The man who killed seven people in a stabbing rampage in Tokyo had an arsenal of knives during the attack, police said today.
Meanwhile an electronics firm cancelled a launch event for a game featuring a character armed with a huge dagger.
Tomohiro Kato, the 25-year-old factory worker arrested splattered with blood after Sunday’s assault, had two knives on him, apparently dropped another one during the attack and had two more stashed in his knapsack in a nearby truck, a police spokesman said.
The Tokyo Metropolitan Police Department said Kato apparently only used one of the knives to stab more than a dozen people in Tokyo’s trendy Akihabara electronics district.
Police searched Kato’s apartment yesterday and seized empty packages that had contained knives and a club. They also found catalogues and receipts for the weapons.
The assault began when a driver crashed a rental truck into a group of pedestrians, killing three of them. He jumped out of the truck and slashed his way through the crowd, killing four more people with his knife before his arrest.
The attack horrified Japan, where news reports and talk shows have focused on the mystery of Kato’s motivations, his troubled personality and a string of messages he sent to an internet bulletin board – the last one minutes before the violence – foretelling what he was about to do.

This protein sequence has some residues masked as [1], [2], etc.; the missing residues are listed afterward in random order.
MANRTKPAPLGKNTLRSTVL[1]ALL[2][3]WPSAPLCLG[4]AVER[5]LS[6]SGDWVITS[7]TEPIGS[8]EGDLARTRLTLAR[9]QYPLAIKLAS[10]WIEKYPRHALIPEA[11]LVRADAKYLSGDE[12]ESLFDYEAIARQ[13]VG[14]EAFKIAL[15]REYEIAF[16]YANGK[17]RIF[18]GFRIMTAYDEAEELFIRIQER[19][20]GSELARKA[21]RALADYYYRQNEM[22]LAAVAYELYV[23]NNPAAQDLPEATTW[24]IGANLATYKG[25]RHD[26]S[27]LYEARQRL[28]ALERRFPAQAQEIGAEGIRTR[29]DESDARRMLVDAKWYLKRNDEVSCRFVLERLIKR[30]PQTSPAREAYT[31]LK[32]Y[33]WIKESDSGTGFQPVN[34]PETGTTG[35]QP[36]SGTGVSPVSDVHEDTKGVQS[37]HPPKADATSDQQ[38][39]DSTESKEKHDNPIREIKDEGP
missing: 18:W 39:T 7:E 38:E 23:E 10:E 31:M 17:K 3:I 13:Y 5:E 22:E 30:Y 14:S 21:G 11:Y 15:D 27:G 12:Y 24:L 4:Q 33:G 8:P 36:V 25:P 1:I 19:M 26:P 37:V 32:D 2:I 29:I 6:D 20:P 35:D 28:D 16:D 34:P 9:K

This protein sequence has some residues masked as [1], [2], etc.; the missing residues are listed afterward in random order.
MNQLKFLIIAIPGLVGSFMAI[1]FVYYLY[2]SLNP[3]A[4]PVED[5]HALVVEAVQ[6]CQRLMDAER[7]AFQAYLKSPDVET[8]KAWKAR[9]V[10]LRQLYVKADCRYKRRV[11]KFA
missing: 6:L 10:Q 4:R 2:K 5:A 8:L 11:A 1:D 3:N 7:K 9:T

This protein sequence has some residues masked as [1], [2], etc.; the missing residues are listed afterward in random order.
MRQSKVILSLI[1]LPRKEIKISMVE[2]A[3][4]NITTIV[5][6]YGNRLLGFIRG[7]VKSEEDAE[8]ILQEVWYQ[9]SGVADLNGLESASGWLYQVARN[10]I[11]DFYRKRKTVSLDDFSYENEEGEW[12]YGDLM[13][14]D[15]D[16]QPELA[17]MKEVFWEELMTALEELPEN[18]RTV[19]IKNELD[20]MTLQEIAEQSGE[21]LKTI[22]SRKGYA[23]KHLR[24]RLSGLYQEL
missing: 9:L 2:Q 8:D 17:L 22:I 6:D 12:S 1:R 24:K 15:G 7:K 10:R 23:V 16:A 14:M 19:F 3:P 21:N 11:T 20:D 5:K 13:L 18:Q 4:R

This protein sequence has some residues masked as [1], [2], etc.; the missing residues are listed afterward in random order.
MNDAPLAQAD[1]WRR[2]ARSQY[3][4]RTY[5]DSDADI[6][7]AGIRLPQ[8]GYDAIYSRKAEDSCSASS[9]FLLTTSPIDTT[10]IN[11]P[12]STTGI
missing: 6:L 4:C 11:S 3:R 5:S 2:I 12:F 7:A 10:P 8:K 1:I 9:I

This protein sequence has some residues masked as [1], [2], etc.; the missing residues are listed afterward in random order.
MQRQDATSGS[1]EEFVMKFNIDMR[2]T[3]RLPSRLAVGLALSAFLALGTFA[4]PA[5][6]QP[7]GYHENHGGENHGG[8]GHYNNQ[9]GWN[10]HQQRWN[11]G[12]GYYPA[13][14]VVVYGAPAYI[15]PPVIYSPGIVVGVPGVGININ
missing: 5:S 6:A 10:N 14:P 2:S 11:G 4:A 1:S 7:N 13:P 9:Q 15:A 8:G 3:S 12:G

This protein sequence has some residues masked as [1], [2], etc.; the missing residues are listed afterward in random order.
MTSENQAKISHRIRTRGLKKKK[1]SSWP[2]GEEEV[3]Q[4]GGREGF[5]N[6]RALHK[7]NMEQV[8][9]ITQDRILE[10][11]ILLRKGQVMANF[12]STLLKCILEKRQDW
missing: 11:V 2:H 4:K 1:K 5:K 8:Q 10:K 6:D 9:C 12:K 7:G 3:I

Amid rising concerns about street violence, gamemaker Konami cancelled three launch events scheduled in Tokyo – including one in Akihabara – tomorrow for Metal Gear Solid 4: Guns of the Patriots, an action game in which a grizzled commando shoots and stabs his way through enemy lines.
Konami cancelled the events with the “safety of participants in mind”, though similar events in the US would go ahead, a spokesman said. The game is stamped with a “mature” rating due to graphic blood and violence.
Sunday’s killings stirred fears about rising street violence involving knives, but police statistics show the number of attacks rising and falling over the years.
The National Police Agency said there were 67 multiple street stabbings over the past decade, the highest number – 10 – in 1998. There were four attacks in 2006, but that jumped to eight last year.
Media reports of Kato drew a picture of an increasingly desperate young man who had recently quit his job in a fit of rage and posted angry, despondent messages on an internet bulletin board, warning he was planning to commit murder.
Japanese media said the postings showed a deeply disturbed man raging against society and vowing to get revenge by unleashing his fury on the streets of Akihabara, a mecca of electronic goods stores and a centre of Japan’s comic book and anime culture.
National broadcaster NHK has also shown surveillance footage of Kato purchasing hunting knives at an outdoor and camping shop two days before the attack. Kato is seen on the tape laughing with the salesman and at times making stabbing motions with his hands.
A police spokesman said today that Kato had been co-operative during questioning but was clearly a very troubled person.
“Whenever he talked about his upbringing, he started crying,” the spokesman said.